Now, between that and work, I haven’t made much time for writing. I met with both my writing groups this week and received wonderful feedback that asks the sort of questions I’m too close to come up with myself. I’ve scrawled all over the print copies for the eventual revision, but I’m still firm about saving that for later. I still have a lot of ground to cover with the rough draft, and I have to balance that with work now.

I cannot possibly express just how relieved I am to finally be receiving incooooooooome. Unemployment loses its charm extremely quickly.

A story about love

January began with a ton of work on my novel: two meetings of Shut Up & Write with the Quebec Writers’ Federation, writing dates with my friend Lisanne, submitting to my writing workshop again. To keep from getting burnt out, I also like to take time to work on side projects, and since I’d told myself that I’d pitch to any Confabulation theme that inspired a story, I haven’t stopped.

February’s theme was “First Comes Love…?” and what love story is more important to me than the one that had me pick up my life, learn another language, and settle over a thousand miles away from home?

I got the news on my way to work after Shut Up & Write. Lisanne got to see me jump up and down on the métro like a fool, then we parted ways and I worked my last shift at Mohawk Barbier. I had the pleasure of workshopping my story with Deb VanSlet, who I had just seen perform a story at January’s show, “Rites of Passage,” so I knew I was in good hands.

This is a story I have told countless times in countless ways, because everyone wants to hear how a boy from the heart of Cajun Country ended up relocating to Montreal, where the winds blow as cold as -40 (it’s the same in Celsius and Fahrenheit) in the dead of winter. In its simplest form, boy meets boy, boy visits boy, boy learns French and gets married and moves to another country. Heartwarming!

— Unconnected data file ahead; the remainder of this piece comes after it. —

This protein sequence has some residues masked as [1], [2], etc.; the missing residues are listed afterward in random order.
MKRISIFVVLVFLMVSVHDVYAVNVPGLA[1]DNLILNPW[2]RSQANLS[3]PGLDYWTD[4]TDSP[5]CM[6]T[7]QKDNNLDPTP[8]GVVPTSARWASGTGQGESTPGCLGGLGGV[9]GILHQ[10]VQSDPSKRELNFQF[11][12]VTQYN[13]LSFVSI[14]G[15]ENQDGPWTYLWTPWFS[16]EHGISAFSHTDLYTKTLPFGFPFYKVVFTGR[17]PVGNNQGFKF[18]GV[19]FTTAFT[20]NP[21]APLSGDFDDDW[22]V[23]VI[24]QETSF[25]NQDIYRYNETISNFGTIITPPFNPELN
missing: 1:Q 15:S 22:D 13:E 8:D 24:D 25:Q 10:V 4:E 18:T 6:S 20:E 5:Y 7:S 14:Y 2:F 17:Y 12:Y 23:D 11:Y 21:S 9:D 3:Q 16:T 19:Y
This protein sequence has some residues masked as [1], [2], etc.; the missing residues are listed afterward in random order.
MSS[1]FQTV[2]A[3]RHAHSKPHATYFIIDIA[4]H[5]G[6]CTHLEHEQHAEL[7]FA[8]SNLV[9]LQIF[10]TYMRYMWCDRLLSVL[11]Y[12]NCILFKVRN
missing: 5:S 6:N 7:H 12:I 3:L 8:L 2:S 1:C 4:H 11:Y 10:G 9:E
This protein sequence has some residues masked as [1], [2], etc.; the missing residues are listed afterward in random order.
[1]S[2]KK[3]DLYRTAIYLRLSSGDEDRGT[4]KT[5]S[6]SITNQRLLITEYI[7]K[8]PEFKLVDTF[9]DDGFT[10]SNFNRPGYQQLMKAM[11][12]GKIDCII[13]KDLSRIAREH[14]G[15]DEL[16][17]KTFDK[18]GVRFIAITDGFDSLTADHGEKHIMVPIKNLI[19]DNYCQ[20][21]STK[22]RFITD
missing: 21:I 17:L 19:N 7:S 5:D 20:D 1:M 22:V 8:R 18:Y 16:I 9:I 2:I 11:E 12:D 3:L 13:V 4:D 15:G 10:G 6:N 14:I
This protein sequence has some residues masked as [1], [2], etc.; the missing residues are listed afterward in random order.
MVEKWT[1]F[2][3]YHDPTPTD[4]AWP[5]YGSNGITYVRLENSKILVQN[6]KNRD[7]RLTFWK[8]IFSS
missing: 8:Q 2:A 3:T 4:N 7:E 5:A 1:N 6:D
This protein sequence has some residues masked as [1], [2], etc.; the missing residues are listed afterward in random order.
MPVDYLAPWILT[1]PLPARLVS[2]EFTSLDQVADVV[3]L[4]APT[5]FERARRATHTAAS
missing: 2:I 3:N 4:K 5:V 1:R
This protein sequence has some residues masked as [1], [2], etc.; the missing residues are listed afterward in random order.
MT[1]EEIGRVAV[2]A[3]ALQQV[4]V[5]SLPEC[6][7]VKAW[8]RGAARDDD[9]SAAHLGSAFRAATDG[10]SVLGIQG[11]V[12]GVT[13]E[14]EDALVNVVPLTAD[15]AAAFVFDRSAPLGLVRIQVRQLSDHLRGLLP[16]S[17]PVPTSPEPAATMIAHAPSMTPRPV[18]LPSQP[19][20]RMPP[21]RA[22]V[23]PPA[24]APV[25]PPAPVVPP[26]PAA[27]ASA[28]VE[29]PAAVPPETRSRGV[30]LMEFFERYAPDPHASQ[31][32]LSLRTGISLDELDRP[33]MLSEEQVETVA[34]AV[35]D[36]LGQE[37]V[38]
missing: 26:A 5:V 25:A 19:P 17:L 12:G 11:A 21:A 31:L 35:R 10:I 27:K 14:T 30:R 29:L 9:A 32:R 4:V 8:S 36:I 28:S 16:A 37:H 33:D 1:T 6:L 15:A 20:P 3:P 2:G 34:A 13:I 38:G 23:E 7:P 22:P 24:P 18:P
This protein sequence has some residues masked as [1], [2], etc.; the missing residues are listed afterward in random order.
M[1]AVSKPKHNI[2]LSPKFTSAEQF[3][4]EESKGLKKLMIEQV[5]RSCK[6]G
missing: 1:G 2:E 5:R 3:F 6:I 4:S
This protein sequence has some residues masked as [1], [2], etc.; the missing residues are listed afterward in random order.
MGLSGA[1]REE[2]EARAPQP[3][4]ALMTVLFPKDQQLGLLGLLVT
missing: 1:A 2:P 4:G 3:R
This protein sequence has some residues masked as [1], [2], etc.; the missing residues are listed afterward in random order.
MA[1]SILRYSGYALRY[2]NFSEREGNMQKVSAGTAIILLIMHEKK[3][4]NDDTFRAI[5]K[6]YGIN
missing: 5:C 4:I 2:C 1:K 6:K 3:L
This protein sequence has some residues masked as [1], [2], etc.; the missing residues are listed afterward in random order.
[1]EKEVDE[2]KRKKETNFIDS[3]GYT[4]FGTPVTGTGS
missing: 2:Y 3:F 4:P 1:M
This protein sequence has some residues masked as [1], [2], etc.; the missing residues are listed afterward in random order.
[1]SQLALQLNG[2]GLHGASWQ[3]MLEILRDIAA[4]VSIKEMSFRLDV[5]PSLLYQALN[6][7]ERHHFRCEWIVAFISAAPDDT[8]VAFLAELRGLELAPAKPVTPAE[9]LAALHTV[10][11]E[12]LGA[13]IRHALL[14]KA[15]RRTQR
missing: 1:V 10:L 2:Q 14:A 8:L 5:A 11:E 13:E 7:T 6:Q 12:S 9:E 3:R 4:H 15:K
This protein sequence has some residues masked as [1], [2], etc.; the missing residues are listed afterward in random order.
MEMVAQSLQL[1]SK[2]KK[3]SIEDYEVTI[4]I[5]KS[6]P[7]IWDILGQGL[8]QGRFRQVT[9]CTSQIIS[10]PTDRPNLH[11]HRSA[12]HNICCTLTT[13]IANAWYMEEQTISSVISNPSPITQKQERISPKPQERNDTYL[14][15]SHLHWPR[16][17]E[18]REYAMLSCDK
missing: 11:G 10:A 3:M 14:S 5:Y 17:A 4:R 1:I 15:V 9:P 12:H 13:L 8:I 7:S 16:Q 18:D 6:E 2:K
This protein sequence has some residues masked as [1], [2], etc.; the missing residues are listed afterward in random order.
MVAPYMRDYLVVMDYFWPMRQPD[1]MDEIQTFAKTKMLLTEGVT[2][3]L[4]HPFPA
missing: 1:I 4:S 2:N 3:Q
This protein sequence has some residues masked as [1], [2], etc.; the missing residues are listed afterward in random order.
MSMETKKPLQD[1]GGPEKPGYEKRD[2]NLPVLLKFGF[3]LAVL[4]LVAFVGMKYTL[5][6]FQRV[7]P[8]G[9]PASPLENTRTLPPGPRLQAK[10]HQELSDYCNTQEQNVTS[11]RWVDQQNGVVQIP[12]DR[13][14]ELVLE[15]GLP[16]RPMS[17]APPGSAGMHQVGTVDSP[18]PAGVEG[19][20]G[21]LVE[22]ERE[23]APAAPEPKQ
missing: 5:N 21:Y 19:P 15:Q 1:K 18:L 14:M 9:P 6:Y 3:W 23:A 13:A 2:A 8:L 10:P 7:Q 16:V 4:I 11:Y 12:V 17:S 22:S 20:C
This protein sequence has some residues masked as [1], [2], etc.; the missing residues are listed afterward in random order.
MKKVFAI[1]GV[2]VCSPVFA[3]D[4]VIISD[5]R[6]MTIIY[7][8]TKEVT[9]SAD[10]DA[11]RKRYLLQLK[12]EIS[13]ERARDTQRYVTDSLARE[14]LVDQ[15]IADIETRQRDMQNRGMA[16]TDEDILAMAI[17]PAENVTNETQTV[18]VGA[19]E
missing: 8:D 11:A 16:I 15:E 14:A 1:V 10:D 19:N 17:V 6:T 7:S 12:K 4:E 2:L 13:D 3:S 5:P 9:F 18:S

Of course, real life is a bit less bright and shiny—I am divorced, after all—but for a moment I did feel that way, and looking back I really feel an overwhelming fondness for a choice that has led to so many amazing experiences. It was lovely to call on those memories and relive that bubbly beginning, and to share it with a room of strangers.

There’s something magical about it, and that’s why I’ll keep pitching and keep sharing stories.

In other news, I attended my first meeting of the Violet Hour Book Club, where I said basically nothing, but enjoyed listening to others talk about queer literature. We had read James Baldwin’s Giovanni’s Room, which stunned me with its beauty and heartbreak and world so greatly removed from my own. I can’t wait to find out what we’re reading next.

My writing workshop also met for the first time this year! I’ve done so much work on the novel that it was hard to remember what I had submitted; the new first two chapters. Just like back in the day with Yggdrasil, I started the story a little too late, and needed to go back and establish some things. So these were the first two out of eight or so chapters that detail Simon’s time in Montreal before he flies down to Louisiana. I have some characters to flesh out, some scenery to paint in greater detail, and some voices to differentiate. It was great to get feedback again, especially the comments highlighting what I need to fix. I mean, it’s also great to hear what people think I’m doing well, but it’s those blind spots that make beta readers essential to any project.

Upcoming projects include a couple of submissions I’m eyeing, each of which would require me to write a new piece. I’ve got a concrete idea for the one with the later deadline. I’ve also drafted a story for Enfabulation, donc c’est en français and doesn’t that scare the shit out of me, but there’s a first time for everything.

I have already been a member of the QWF for an entire year, most of which I’ve been active, attending events and meeting people and participating in workshops. What a year it’s been. Maybe I’ll have to write about that next; I love my cheesy little inventories of what I’m grateful for and blah blah blah. I’m a sap, I just have to dose the moment with a sufficient taste of sarcasm before things get too saccharine.

Now how do I have Simon tell Fabien some version of the story I told last Saturday? 🤔